Election skeletons: who the presidential hopefuls don’t want you to see

Much to the chagrin of France’s ruling UMP party, their former labour minister Eric Woerth grabbed headlines on Thursday. He was officially under investigation for “passive influence peddling” in a sprawling investigation into the misuse of the fortunes of France’s richest woman –Lilian Bettencourt.


Woerth is suspected of grabbing a job for his wife from the man who manages Bettencourt's fortune, as well as helping that same man grab France's top civilian honour. Back in July 2010 Woerth was forced to quit his post as the UMP’s treasurer in relation to those allegations.

His name was also sullied in relation to reforms to France’s pensions system – perhaps the most unpopular policy from President Nicolas Sarkozy’s time in office. The minister was cast away completely in a cabinet reshuffle in November 2010 and, until Woerth's appearence in court this week, we’ve hardly heard from him.



Needless to say, his return to the land of the living is not part of a clever ploy to launch President Sarkozy’s still unofficial re-election bid. Less than three months before the French head to the polls, Woerth’s appearance in court was a golden opportunity for political opponents to slam the incumbent’s tenure.


Indeed, Woerth belongs to a privileged list that French political parties would rather keep out of sight. And Sarkozy’s UMP is not the only one with an election skeleton.


Without a doubt, the cache crown for this election is being worn by the opposition Socialist Party’s Dominique Strauss-Kahn. As a one-time French finance minister and former International Monetary Fund chief, Strauss-Kahn, in theory, could lend major economic credibility to Socialist candidate François Hollande's campaign.


But after Strauss-Kahn’s internationally infamous sexual encounter with a hotel maid in New York - and a string of scandals that exploded in his face upon his return home – you can bet Hollande will keep a healthy distance from Strauss-Kahn on the campaign trail.


Don’t expect any photo-ops with the Socialist’s leading man and “le perv” anytime soon.


Besides Woerth, the UMP has another major liability that needs to be kept locked away until the election day smoke clears: former foreign minister Michelle Alliot-Marie. MAM, as she is known in France, is arguably the most accomplished female politician in French history. She was the country’s first woman to lead a major French party, first female minister of defence and first female interior minister.


But then in 2011 a little revolt started in a little country called Tunisia. Who knew it would lead to the world-rocking Arab Springs that deposed tyrants in Tunisia, Egypt and Libya? Certainly not MAM, France’s top diplomat at the time, who at the start of the revolution suggested France lend the Tunisian regime its security expertise to silence those pesky demonstrators.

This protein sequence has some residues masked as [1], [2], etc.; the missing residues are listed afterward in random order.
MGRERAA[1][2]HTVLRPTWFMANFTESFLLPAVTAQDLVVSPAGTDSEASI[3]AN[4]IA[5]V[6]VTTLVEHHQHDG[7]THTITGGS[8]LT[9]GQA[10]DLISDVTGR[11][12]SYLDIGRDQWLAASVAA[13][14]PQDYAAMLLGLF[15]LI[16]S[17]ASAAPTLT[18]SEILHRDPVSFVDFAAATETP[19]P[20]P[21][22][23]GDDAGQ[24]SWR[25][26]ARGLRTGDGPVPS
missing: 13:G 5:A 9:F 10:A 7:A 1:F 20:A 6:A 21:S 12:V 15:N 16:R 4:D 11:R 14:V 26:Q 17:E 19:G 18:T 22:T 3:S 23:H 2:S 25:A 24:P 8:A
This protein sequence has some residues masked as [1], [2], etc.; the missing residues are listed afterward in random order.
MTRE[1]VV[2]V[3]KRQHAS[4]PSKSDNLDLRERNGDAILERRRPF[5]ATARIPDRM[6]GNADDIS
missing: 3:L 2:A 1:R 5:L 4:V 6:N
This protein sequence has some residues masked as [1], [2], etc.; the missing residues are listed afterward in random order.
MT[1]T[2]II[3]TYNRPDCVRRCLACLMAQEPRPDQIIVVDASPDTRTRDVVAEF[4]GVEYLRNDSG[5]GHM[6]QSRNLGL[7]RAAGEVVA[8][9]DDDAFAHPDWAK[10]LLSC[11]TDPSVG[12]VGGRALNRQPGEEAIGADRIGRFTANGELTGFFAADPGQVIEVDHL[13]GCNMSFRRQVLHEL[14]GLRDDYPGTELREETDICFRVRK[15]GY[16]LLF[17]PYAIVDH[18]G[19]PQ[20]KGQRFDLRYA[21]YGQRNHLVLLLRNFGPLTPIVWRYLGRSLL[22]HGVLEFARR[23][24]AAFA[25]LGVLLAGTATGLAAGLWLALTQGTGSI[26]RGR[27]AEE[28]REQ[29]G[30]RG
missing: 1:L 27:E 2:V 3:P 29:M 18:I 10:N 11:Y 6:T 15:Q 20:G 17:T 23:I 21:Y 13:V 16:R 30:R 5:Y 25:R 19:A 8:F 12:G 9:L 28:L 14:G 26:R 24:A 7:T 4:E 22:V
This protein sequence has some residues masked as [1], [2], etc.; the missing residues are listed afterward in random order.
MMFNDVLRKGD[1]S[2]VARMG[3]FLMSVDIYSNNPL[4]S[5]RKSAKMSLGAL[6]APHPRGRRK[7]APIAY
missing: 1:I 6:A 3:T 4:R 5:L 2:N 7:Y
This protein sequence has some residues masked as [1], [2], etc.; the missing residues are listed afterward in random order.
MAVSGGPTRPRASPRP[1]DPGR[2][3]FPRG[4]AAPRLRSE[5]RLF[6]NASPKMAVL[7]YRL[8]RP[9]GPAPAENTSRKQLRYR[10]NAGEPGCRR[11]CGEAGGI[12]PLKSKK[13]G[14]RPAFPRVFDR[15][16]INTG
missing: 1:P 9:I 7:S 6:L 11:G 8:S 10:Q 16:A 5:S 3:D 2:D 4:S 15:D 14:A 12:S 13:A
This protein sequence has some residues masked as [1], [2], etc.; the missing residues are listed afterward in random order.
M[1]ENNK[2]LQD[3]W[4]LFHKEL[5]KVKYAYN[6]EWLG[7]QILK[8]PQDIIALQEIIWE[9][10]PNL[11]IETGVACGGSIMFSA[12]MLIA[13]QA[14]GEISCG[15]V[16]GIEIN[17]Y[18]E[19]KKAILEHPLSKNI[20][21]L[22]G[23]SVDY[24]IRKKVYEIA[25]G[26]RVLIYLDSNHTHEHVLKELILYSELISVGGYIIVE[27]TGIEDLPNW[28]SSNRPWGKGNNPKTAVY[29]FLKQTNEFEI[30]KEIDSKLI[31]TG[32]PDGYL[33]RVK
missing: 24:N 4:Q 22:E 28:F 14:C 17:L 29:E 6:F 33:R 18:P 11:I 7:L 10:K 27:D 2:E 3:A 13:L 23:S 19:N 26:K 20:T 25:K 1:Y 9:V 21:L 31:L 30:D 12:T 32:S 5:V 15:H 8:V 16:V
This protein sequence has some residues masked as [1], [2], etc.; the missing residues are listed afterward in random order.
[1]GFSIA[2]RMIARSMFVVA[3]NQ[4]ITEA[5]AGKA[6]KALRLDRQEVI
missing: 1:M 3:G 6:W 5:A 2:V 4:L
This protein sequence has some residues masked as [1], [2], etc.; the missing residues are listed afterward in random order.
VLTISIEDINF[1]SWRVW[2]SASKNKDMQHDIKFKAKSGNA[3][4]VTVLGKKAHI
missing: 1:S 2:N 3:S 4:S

MAM won’t be cheering on Sarkozy as he makes another dash for the Elysee presidential palace, at least not publicly.



Greens are scrambling to carve out a bigger piece of France’s political pie and their hopes to win over undecided left-wing voters are currently riding on candidate Eva Joly. A former judge, Joly has struggled to inspire, even after provocatively calling for an overhaul of Bastille Day and Armistice Day celebrations.


One of the their problems is that Green party member and former TV star Nicolas Hulot, and to some extent party heavyweight Daniel Cohn-Bendit, seem to naturally outshine the nominee. Hulot ran against Joly in the party's primaries and lost. Since then he has made like ozone and faded away, not backing Joly's bid. In January Cohn-Bendit even suggested he may vote for François Hollande. With friends like those, who needs enemies?



Back in the good old days, whenever far-right leader Jean-Marie Le Pen needed a break, he knew he could pass the mic to National Front number two MC – Bruno Gollnisch. He could always be relied on to say something hateful about Jews or shake a crucifix at abortion defenders.


That was then. Since Marine Le Pen took over the party for her father last year, she has been on a mission to soften the party’s sharp edges. She quickly went on the record as saying the Holocaust had been the “summit of barbarity” (good old dad once called it a “detail of history”) and fashioned herself as a champion of French secularism.


In January, Gollnisch informed the press he would unfortunately be unable to attend an annual “right to life” march in Paris. It was one of only two press statements he has made since Marine began campaigning months ago. It seems clear that on Marine’s watch, Gollnisch only has the right to keep his mouth shut.


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